PITTSBURGH, PA (Sept. 27, 2019) – The Pittsburgh Bureau of Police, in conjunction with Allegheny General Hospital and FBI Pittsburgh, today announced the launch of the Scentsational Tracking Program featuring the Police Bloodhound.
The goal of the program is to create a safety net for those who might get lost and have trouble finding their way home.
PBP and Allegheny General Hospital will assist residents in collecting and packaging the scent of a loved one in a sterile container. The family maintains the scent container, which is usable for seven years. Should a loved one go missing, the family gives the sealed scent container to Police for the Bloodhound to track.
“The Bloodhound’s skills are honed to a point where it can differentiate between identical twins,” said Police Lt. Charles Henderson, who oversees the tracking program. “Where this is going to be most beneficial is with our most vulnerable communities, people who have cognitive disabilities and are prone to being lost. But we’ll do this for anyone who wants it.”
Public Safety Director Wendell Hissrich noted that the Bloodhound will be available to other communities in western Pennsylvania.
“Whether it’s a senior citizen or a child, we’ll be able to work with our partners in the FBI and find the missing child or adult,” Hissrich said. “And we will share that asset with everyone who wants to use it. All of our assets -- whether it be the explosives dogs, drugs dogs, the fireboat -- whatever we have will respond outside the city, which we do almost every day.”
The Scentsational Tracking Program officially launched today at Point State Park where the Bureau’s current Bloodhound, Cappy, and his handler, Officer Kevin Merkel, gave a demonstration by tracking a Public Safety employee.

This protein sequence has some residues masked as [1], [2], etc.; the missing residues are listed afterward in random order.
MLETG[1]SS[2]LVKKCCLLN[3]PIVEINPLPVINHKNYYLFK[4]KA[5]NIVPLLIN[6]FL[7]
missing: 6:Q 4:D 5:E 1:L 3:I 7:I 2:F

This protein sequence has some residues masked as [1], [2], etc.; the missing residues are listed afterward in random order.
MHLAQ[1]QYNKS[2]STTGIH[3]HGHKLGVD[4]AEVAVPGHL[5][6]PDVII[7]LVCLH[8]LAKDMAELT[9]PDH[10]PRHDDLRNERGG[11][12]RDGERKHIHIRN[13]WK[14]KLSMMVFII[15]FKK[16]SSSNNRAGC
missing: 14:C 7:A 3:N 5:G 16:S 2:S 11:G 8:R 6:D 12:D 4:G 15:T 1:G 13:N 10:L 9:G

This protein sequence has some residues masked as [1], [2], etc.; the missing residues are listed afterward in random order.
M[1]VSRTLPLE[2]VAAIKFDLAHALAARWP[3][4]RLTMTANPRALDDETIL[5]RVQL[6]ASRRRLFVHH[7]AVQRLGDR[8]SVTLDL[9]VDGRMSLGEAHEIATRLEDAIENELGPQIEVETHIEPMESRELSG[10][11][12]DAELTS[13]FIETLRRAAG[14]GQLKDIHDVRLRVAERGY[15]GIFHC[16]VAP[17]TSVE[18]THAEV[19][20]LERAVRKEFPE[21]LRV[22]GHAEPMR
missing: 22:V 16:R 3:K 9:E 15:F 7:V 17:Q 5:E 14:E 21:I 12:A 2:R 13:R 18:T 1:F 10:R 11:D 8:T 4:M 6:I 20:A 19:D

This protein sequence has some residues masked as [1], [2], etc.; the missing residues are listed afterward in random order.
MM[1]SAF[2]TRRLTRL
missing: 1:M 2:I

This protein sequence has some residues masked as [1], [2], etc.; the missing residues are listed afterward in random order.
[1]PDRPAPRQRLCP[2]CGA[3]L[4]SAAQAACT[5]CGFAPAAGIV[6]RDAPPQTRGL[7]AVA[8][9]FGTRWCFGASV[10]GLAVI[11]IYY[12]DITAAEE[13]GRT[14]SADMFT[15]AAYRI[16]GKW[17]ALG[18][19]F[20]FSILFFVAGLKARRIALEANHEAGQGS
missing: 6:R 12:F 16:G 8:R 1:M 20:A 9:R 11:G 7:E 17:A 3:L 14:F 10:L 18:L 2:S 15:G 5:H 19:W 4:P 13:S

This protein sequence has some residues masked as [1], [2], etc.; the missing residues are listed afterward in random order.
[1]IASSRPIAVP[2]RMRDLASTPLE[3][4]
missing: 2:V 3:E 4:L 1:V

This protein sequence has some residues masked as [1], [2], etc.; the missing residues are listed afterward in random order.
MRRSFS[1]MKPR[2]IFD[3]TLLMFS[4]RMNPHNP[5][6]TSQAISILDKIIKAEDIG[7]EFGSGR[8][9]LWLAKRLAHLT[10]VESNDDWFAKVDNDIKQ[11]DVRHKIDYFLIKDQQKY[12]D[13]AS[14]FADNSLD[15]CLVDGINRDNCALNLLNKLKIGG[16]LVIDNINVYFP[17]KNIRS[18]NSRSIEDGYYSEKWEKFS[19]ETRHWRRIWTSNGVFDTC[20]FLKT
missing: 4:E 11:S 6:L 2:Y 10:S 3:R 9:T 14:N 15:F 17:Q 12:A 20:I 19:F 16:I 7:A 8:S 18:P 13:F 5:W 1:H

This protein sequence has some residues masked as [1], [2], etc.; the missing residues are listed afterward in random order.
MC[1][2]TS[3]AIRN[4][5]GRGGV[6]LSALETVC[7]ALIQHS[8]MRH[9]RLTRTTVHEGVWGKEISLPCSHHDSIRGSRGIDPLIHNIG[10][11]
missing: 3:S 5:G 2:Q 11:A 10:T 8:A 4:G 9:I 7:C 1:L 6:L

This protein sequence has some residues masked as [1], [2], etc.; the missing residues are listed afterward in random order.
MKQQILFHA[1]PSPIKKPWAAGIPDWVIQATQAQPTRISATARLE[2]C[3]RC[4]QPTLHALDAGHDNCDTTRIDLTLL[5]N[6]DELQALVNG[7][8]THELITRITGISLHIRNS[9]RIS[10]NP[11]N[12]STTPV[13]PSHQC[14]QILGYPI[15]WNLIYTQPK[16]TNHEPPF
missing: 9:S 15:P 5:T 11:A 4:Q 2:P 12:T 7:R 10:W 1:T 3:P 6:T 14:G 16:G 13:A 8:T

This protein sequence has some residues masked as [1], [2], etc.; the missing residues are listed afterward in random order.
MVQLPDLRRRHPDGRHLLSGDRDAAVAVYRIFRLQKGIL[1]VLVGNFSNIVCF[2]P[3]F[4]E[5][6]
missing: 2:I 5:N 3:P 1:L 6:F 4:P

“You just saw firsthand how important these dogs will be to investigations across our area,” said FBI Pittsburgh Supervisory Special Agent Scott Argiro. “We have a long-standing partnership with the Pittsburgh Police special ops team and have worked many of these cases side by side. These dogs are one more incredible tool we add to our tool box. Their specialized training allows them to help all of us find a scent and a lead to follow very early on. When every minute counts, those leads are crucial.”
Allegheny General Hospital donated the containers and equipment, meaning the program is free to all who wish to participate.
How to get involved: Police will host community outreach events at which the containers will be provided. In addition, Allegheny General Hospital will collect scents at regular appointments. Lastly, residents can call their local Police Zone and ask for a Community Resource Officer or Neighborhood Resource Officer for more information.
Additional Background: Bloodhounds are one of the top canine breeds for scent discrimination. They search for skin cells that have fallen from their target. The bloodhound can differentiate the odor of the target from other people.
Storing the scent correctly is an important part of the program. The scent is collected and packaged according to the best practices outlined by the FBI. It is best stored in a refrigerator. If that is not feasible, then storing the sample at a temperate less than 76 degrees Fahrenheit and at a humidity level less than 60 percent will be the next best option. Not breaking the seal of the container until needed will ensure that the scent is not contaminated.
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